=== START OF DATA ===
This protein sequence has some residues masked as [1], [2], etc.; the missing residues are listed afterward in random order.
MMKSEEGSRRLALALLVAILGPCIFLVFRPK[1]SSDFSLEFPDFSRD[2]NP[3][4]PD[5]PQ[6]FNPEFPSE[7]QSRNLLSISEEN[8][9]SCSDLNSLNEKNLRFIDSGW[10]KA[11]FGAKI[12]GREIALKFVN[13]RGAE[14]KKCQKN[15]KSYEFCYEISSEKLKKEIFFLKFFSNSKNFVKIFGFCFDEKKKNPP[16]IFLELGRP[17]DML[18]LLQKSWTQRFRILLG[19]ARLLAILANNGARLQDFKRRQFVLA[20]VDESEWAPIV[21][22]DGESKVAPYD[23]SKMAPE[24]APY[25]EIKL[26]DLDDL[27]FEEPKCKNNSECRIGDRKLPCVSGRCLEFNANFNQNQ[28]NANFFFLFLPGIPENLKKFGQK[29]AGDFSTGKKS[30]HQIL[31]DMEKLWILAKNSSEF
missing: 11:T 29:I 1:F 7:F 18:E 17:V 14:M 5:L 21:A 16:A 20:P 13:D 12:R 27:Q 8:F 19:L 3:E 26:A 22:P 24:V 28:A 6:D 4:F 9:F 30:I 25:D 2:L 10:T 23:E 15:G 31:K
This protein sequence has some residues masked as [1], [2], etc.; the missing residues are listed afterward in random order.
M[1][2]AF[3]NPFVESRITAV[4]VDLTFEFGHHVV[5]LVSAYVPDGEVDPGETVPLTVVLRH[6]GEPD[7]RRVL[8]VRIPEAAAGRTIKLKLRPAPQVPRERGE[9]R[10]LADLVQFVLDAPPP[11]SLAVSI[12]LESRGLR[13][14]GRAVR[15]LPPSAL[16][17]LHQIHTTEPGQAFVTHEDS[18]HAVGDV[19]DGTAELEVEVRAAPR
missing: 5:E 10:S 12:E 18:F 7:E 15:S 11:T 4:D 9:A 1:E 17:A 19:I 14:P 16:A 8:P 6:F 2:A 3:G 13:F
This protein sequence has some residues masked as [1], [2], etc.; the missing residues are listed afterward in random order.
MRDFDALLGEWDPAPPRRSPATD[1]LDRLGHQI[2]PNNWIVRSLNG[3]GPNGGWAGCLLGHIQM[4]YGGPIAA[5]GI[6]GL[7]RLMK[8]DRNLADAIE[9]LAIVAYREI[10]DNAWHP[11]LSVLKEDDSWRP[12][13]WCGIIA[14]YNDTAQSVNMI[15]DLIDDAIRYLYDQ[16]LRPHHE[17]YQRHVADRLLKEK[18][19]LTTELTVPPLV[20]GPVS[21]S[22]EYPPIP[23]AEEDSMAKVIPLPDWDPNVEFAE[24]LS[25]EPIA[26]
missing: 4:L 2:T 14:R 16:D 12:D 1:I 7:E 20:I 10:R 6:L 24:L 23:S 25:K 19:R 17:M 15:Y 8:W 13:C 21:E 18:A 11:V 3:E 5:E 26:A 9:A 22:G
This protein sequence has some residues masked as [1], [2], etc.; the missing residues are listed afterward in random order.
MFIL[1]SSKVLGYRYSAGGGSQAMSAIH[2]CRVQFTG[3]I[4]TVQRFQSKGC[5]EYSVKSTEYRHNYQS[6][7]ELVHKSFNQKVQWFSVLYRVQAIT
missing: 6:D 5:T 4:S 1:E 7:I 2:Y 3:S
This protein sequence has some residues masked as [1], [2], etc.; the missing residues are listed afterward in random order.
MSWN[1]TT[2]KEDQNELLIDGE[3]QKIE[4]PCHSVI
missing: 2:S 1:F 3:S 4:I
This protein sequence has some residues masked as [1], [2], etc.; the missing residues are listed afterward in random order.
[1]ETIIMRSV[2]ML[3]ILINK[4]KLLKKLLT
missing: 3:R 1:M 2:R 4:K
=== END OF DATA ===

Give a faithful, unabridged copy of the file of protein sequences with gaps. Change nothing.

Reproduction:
This protein sequence has some residues masked as [1], [2], etc.; the missing residues are listed afterward in random order.
MMKSEEGSRRLALALLVAILGPCIFLVFRPK[1]SSDFSLEFPDFSRD[2]NP[3][4]PD[5]PQ[6]FNPEFPSE[7]QSRNLLSISEEN[8][9]SCSDLNSLNEKNLRFIDSGW[10]KA[11]FGAKI[12]GREIALKFVN[13]RGAE[14]KKCQKN[15]KSYEFCYEISSEKLKKEIFFLKFFSNSKNFVKIFGFCFDEKKKNPP[16]IFLELGRP[17]DML[18]LLQKSWTQRFRILLG[19]ARLLAILANNGARLQDFKRRQFVLA[20]VDESEWAPIV[21][22]DGESKVAPYD[23]SKMAPE[24]APY[25]EIKL[26]DLDDL[27]FEEPKCKNNSECRIGDRKLPCVSGRCLEFNANFNQNQ[28]NANFFFLFLPGIPENLKKFGQK[29]AGDFSTGKKS[30]HQIL[31]DMEKLWILAKNSSEF
missing: 11:T 29:I 1:F 7:F 18:E 17:V 14:M 5:L 21:A 16:A 20:P 13:D 12:R 27:Q 8:F 19:L 3:E 26:A 22:P 24:V 28:A 6:D 4:F 9:F 30:I 25:D 2:L 10:T 23:E 15:G 31:K
This protein sequence has some residues masked as [1], [2], etc.; the missing residues are listed afterward in random order.
M[1][2]AF[3]NPFVESRITAV[4]VDLTFEFGHHVV[5]LVSAYVPDGEVDPGETVPLTVVLRH[6]GEPD[7]RRVL[8]VRIPEAAAGRTIKLKLRPAPQVPRERGE[9]R[10]LADLVQFVLDAPPP[11]SLAVSI[12]LESRGLR[13][14]GRAVR[15]LPPSAL[16][17]LHQIHTTEPGQAFVTHEDS[18]HAVGDV[19]DGTAELEVEVRAAPR
missing: 5:E 10:S 12:E 18:F 7:E 15:S 11:T 4:D 9:A 1:E 17:A 19:I 14:P 16:A 8:P 6:F 2:A 3:G 13:F
This protein sequence has some residues masked as [1], [2], etc.; the missing residues are listed afterward in random order.
MRDFDALLGEWDPAPPRRSPATD[1]LDRLGHQI[2]PNNWIVRSLNG[3]GPNGGWAGCLLGHIQM[4]YGGPIAA[5]GI[6]GL[7]RLMK[8]DRNLADAIE[9]LAIVAYREI[10]DNAWHP[11]LSVLKEDDSWRP[12][13]WCGIIA[14]YNDTAQSVNMI[15]DLIDDAIRYLYDQ[16]LRPHHE[17]YQRHVADRLLKEK[18][19]LTTELTVPPLV[20]GPVS[21]S[22]EYPPIP[23]AEEDSMAKVIPLPDWDPNVEFAE[24]LS[25]EPIA[26]
missing: 4:L 2:T 14:R 16:D 12:D 1:I 7:E 20:I 10:R 6:L 24:L 23:S 25:K 19:R 17:M 15:Y 8:W 13:C 21:E 18:A 11:V 3:E 5:E 26:A 9:A 22:G
This protein sequence has some residues masked as [1], [2], etc.; the missing residues are listed afterward in random order.
MFIL[1]SSKVLGYRYSAGGGSQAMSAIH[2]CRVQFTG[3]I[4]TVQRFQSKGC[5]EYSVKSTEYRHNYQS[6][7]ELVHKSFNQKVQWFSVLYRVQAIT
missing: 6:D 5:T 4:S 1:E 7:I 2:Y 3:S
This protein sequence has some residues masked as [1], [2], etc.; the missing residues are listed afterward in random order.
MSWN[1]TT[2]KEDQNELLIDGE[3]QKIE[4]PCHSVI
missing: 2:S 1:F 3:S 4:I
This protein sequence has some residues masked as [1], [2], etc.; the missing residues are listed afterward in random order.
[1]ETIIMRSV[2]ML[3]ILINK[4]KLLKKLLT
missing: 3:R 1:M 2:R 4:K